“But we/I turned out just fine” is something I hear from my mom’s generation a lot. Most of them were fed formula, BUT they also had the luxury of eating (for the most part) real whole foods. For certain, not all of them have turned out fine, and for others only time will tell. I believe that the children who were formula fed back in the 50′s and 60′s still grew up on mostly real foods, and I think that a healthy diet – post-infant formula – benefited their overall health.
Raw dairy stocked Canadian shelves until the pasteurization law was passed in the 1960′s. Cows and chickens were being grass fed, produce wasn’t being sprayed (or at least not as heavily), and nothing was genetically modified. In addition, most families ate home cooked meals every night. People didn’t go out to restaurants to eat as much as they do now. Processed foods were in their infant stages and had no where near the chemical additives and preservatives that they do now. According to the fabulous post over at Modern Alternative Mama … but WE turned out fine! up until 1990 when they switched to canola oil, McDonalds used beef tallow to deep fry with. Processed food companies used coconut oil in baked goods. Now they use vegetable oil and shortening.
Recently I remember hearing Jamie Oliver say that our children will live ten years younger than us because of the landscape of food we’ve built for them. I believe it’s time to save lives.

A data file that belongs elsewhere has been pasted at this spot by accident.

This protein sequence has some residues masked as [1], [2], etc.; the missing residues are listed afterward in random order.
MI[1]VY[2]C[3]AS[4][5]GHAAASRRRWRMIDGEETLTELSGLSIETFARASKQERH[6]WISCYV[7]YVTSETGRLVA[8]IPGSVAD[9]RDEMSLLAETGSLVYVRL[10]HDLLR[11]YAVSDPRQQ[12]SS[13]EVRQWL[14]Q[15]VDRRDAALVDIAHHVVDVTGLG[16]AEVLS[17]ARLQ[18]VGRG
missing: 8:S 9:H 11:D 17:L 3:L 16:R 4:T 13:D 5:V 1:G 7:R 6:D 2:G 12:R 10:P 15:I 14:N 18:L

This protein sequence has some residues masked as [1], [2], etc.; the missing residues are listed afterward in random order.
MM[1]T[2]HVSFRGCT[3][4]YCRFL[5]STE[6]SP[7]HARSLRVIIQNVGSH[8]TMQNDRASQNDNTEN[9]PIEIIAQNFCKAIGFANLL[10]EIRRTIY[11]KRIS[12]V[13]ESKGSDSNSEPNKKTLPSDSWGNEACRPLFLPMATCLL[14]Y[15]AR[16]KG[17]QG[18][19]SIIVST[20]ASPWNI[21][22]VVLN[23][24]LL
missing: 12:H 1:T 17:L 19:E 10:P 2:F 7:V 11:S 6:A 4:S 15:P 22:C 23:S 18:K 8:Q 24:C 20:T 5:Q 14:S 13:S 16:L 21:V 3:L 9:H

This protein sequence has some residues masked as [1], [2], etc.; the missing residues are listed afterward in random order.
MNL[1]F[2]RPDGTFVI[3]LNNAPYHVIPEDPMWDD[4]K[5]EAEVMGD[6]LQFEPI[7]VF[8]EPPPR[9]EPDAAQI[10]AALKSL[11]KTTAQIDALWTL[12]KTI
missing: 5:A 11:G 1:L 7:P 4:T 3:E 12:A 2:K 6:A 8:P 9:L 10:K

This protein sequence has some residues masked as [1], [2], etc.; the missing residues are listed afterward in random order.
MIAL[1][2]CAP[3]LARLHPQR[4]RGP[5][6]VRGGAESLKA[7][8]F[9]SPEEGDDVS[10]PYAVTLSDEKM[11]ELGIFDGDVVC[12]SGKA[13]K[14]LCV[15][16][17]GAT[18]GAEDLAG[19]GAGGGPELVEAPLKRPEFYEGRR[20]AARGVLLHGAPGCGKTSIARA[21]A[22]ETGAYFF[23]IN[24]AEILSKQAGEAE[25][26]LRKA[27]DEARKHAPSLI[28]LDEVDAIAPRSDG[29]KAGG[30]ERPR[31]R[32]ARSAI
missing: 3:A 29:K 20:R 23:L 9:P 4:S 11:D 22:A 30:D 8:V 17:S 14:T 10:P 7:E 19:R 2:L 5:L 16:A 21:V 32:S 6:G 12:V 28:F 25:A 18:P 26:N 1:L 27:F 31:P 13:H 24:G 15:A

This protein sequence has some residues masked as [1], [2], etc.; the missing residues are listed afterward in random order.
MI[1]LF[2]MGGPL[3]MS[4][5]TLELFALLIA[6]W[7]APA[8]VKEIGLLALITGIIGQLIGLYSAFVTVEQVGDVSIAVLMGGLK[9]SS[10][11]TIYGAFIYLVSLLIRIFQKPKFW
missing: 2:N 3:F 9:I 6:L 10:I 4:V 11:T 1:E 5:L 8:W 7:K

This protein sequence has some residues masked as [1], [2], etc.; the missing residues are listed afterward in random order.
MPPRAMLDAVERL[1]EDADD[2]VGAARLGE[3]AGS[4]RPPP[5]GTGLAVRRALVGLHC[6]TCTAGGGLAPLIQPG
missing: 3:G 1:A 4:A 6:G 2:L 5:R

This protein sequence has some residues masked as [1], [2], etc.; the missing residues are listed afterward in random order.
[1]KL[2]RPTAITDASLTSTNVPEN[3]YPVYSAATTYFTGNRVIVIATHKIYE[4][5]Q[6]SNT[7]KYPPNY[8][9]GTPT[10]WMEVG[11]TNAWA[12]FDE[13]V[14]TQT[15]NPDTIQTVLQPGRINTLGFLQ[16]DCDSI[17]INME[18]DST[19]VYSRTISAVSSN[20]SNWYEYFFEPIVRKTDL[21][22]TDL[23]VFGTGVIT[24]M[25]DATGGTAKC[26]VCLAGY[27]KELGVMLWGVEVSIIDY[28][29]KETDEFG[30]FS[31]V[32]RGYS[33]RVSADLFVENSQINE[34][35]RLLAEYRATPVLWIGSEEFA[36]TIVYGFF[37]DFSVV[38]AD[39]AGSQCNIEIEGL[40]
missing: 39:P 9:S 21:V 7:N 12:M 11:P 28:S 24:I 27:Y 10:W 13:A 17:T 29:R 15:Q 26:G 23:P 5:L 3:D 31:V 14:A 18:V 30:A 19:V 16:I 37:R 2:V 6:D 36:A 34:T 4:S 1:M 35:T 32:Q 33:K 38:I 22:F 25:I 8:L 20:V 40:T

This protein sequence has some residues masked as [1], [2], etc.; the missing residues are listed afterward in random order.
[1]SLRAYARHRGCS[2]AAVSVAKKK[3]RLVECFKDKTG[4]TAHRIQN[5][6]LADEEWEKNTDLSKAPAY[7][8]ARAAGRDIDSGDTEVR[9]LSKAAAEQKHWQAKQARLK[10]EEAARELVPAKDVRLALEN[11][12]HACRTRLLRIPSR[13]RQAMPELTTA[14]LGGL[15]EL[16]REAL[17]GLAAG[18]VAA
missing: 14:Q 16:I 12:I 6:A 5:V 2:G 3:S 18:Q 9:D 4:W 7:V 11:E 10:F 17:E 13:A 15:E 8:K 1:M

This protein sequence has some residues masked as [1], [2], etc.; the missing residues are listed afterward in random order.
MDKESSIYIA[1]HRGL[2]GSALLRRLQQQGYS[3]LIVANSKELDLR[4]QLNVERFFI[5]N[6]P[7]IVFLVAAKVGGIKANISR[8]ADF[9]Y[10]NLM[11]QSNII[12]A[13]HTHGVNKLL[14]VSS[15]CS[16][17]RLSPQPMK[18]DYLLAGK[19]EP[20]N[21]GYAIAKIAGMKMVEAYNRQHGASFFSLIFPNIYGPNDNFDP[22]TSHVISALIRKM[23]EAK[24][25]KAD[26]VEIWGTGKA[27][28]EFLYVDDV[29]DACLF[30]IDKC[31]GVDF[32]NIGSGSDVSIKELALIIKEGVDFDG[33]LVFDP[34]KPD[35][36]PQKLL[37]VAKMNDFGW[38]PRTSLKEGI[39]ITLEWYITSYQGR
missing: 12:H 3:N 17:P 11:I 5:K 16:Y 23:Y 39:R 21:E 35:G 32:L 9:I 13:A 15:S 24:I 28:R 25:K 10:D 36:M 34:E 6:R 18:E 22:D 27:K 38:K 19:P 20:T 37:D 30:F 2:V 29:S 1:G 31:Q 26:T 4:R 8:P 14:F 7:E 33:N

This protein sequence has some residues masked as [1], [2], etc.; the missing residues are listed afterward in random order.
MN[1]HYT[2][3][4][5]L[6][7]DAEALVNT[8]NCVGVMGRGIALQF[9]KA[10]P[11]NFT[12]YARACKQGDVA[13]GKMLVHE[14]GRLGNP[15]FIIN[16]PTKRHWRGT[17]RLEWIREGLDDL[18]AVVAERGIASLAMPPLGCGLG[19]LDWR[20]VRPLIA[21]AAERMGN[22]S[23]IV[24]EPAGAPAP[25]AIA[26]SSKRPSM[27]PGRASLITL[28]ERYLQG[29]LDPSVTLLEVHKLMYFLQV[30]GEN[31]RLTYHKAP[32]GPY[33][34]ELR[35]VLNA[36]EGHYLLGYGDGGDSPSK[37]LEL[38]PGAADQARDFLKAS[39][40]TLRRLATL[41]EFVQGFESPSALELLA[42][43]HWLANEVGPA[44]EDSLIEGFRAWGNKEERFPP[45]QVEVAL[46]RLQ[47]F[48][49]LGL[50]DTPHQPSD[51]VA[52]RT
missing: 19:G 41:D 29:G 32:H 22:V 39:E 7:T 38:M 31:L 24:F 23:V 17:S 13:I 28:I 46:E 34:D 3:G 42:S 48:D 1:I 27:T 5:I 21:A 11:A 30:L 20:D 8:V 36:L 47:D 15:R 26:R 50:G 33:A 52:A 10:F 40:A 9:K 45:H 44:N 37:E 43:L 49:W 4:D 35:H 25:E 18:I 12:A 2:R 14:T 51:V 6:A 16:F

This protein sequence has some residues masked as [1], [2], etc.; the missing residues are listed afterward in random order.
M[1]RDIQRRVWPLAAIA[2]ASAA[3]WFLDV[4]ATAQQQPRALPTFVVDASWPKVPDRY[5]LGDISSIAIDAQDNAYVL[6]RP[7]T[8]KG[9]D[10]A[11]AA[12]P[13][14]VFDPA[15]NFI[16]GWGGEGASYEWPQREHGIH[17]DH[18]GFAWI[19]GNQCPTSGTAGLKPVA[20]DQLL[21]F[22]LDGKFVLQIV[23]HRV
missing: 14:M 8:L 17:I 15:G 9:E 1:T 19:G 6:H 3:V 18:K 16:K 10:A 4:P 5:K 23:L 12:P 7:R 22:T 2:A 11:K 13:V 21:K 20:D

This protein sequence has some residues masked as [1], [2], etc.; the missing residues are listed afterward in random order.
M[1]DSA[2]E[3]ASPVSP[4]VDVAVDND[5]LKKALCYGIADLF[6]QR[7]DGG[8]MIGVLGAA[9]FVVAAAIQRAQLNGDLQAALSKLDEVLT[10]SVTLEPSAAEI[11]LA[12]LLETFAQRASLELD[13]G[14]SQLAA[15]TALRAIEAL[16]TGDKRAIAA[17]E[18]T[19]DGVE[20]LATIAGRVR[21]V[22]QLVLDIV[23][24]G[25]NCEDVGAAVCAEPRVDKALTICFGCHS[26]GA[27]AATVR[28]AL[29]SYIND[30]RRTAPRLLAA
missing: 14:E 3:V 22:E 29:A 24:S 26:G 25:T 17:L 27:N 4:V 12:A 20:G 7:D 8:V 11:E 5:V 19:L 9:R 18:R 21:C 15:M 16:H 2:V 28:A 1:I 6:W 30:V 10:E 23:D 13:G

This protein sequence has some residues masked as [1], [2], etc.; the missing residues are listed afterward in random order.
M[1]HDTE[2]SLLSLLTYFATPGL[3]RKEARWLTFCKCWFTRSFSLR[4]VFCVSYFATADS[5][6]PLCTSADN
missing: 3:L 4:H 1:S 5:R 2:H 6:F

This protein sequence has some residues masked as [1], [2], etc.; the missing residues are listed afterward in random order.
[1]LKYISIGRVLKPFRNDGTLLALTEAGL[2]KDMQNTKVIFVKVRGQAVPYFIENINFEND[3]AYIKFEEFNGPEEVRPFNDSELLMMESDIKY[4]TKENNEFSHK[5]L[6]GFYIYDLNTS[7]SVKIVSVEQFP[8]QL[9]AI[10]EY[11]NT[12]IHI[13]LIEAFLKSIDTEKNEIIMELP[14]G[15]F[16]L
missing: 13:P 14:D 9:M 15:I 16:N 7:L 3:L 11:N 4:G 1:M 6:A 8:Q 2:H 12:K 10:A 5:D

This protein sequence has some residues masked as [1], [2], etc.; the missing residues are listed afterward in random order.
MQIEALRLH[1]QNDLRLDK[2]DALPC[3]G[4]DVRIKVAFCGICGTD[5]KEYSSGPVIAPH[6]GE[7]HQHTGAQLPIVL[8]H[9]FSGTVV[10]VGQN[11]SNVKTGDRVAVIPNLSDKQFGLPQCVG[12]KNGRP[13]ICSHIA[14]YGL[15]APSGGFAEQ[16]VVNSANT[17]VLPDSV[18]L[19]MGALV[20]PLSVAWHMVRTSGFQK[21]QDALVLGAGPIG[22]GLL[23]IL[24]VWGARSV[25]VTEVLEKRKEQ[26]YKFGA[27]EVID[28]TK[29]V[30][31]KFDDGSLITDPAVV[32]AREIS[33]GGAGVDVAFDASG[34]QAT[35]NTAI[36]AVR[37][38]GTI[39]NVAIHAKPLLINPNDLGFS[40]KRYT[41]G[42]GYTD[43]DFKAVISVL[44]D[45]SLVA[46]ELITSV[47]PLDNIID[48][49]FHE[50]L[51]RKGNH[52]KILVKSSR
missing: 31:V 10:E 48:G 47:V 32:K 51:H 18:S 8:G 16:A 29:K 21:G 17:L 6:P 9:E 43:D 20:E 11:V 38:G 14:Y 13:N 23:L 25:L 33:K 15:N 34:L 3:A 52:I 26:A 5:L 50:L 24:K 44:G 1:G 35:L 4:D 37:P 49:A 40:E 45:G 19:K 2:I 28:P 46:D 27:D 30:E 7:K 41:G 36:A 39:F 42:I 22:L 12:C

I believe it’s time to go back to real food. It’s time to question the ingredients that companies put in their foods. It’s time to ask why did the nutrients we’re consuming become more important than the food we’re eating? It’s time for our governments to put out money into breast milk banks instead of formula samples!
It’s time to toss away our guilt for the mistakes society has made under the power of the food corporations. Not the mistakes we as parents have made. Most of us don’t have anything to feel guilty about. We can’t all be expected to know everything all the time. No one is perfect, and we all do the best we can do with the information we have at the time. But we can expect that scientists know what they’re doing, and what corporations are doing when they tell us to buy their superior products.
Note: This post is not meant to make anyone feel guilty for choices they’ve made. It is meant for educational purposes only. Toss the guilt out the window and empower yourself for the future. And if you feel you’ve made an informed decision about any of what I’ve written about then more power to you. You have my respect. Sincerely, Melodie.